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I have two classes in XNA.

maingame.cs and player.cs

In my maingame.cs I have a rectangle that is drawn wherever the mouse is, I use this for clicking.

My player.cs has a rectangle for the players sprite.

I Have No idea how to make these two classes 'talk' to eachother so that I can have something like

if (ButtonState.Pressed == mouseState.LeftButton && mouseRectangle.Intersects(playerRectangle))
            {
                //draw something
            }

The problem is that playerRectangle is in the Player.CS and the mouseRectangle is in the maingame.CS

How do I get these two to talk to eachother? I've been Googling for hours now with no luck.

Player.CS looks like

using System;
using System.Collections.Generic;
using System.Linq;
using System.Text;
using Microsoft.Xna.Framework.Graphics;
using Microsoft.Xna.Framework;

namespace PlanetDefence
{
    class Battleship
{
//Textures
Texture2D playerBattleshipTexture;

//Rectangles
 Rectangle playerBattleshipRectangle;

//Integers

public Battleship(Texture2D newPlayerBattleshipTexture, Rectangle newPlayerBattleshipRectangle)
{
    playerBattleshipTexture = newPlayerBattleshipTexture;
    playerBattleshipRectangle = newPlayerBattleshipRectangle;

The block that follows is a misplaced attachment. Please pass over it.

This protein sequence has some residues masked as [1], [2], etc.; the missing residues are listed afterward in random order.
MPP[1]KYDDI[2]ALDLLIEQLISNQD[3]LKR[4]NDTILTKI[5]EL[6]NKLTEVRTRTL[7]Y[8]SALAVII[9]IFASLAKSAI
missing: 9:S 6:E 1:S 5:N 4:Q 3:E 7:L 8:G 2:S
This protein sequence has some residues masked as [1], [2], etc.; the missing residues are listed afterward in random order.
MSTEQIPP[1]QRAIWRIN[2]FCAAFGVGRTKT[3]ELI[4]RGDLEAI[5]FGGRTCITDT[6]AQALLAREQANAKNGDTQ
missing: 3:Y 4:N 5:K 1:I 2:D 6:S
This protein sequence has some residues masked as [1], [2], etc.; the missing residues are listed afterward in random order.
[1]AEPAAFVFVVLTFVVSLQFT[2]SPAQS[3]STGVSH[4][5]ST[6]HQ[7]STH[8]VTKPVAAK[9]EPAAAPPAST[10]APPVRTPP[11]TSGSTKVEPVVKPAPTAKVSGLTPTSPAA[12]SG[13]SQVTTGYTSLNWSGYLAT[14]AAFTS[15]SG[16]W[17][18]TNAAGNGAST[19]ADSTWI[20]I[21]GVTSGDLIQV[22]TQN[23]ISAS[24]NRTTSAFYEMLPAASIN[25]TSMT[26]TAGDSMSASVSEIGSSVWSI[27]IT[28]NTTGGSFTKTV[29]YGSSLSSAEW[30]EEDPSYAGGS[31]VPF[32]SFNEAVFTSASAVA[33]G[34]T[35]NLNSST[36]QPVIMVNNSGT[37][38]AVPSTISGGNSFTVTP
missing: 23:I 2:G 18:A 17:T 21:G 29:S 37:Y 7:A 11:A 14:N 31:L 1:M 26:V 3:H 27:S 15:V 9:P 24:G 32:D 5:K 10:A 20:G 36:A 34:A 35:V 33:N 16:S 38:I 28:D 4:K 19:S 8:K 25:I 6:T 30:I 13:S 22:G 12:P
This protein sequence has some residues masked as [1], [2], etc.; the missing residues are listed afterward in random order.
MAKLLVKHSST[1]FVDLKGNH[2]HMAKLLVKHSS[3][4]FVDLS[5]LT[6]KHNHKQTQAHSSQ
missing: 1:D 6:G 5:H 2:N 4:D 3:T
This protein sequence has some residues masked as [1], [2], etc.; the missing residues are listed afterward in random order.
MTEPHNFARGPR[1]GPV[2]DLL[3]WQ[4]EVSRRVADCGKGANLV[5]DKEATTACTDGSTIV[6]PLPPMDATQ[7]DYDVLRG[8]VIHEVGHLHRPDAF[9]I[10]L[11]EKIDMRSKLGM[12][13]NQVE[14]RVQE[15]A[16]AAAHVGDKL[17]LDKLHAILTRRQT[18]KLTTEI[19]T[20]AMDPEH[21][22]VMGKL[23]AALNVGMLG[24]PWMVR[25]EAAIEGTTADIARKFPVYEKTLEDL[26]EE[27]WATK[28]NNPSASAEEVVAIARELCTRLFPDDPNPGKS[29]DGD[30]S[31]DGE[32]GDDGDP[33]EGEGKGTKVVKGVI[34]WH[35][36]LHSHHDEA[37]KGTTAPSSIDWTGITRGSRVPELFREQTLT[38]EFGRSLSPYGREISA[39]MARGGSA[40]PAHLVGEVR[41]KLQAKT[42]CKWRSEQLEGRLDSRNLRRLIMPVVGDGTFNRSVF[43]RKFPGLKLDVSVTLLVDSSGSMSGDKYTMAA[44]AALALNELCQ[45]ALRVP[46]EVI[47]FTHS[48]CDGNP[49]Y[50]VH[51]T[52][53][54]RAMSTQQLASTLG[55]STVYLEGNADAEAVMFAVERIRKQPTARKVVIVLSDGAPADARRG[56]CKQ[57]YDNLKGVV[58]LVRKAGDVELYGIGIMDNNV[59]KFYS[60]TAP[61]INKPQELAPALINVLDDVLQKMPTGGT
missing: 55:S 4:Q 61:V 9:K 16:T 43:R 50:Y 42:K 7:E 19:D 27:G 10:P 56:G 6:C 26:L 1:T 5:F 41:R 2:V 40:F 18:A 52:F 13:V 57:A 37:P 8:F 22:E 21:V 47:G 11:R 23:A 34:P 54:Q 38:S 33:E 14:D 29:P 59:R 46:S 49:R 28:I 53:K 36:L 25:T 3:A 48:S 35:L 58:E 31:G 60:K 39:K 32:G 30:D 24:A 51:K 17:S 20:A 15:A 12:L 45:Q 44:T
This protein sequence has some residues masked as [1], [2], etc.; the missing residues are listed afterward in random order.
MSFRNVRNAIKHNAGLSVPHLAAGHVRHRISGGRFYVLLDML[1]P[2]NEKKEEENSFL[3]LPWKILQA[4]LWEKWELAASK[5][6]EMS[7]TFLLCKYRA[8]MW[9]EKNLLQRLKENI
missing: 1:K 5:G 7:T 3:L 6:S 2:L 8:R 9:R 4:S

newPlayerBattleshipRectangle = new Rectangle(100, 100, 100, 100);
}

public void Update()
{

}

public void Draw(SpriteBatch spriteBatch)
{
    //Draw the player Battleship
    spriteBatch.Draw(playerBattleshipTexture, playerBattleshipRectangle, Color.White);
}

}

}

I'm trying to make it so that my mouse rectangle in MainGame.CS is able to click it by doing

    if (ButtonState.Pressed == mouseState.LeftButton && mouseRectangle.Intersects(playerBattleshipRectangle))
    {
        playerBattleship.Draw(spriteBatch);
    }
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2 Answers 2

I'm not sure if I'm stating the obvious here, but you need a public accessor for your Rectangle in your Battleship class. If you don't understand what that means then you need to do some reading on the basics of object-oriented programming. For now, though, if you modify the code of your Battleship class to say

public Rectangle playerBattleshipRectangle;

... you can then access it from your maingame.cs' reference to the player object using

player.playerBattleshipRectangle

(assuming your player is a Battleship class. If it's not then you need to be more clear in your question and post the class source code for whatever class your player is. You say "player.cs" but post the class Battleship-- which is it? If the filename is player.cs but the class name is actually battleship you should change one of them so that they are the same. Practice good, easy to understand class and variable names; be as descriptive as possible without being too wordy).

By default, if you include no scope modifier (public, private, protected, internal...) before your member fields in a class, then they are set to private and not accessible by other classes.

You can also use Properties to have more control over access to a class' member fields. For instance,

private int health;
public int Health
{
    get { return health; }
    set { health = MathHelper.Clamp(health, 0, 100); }
}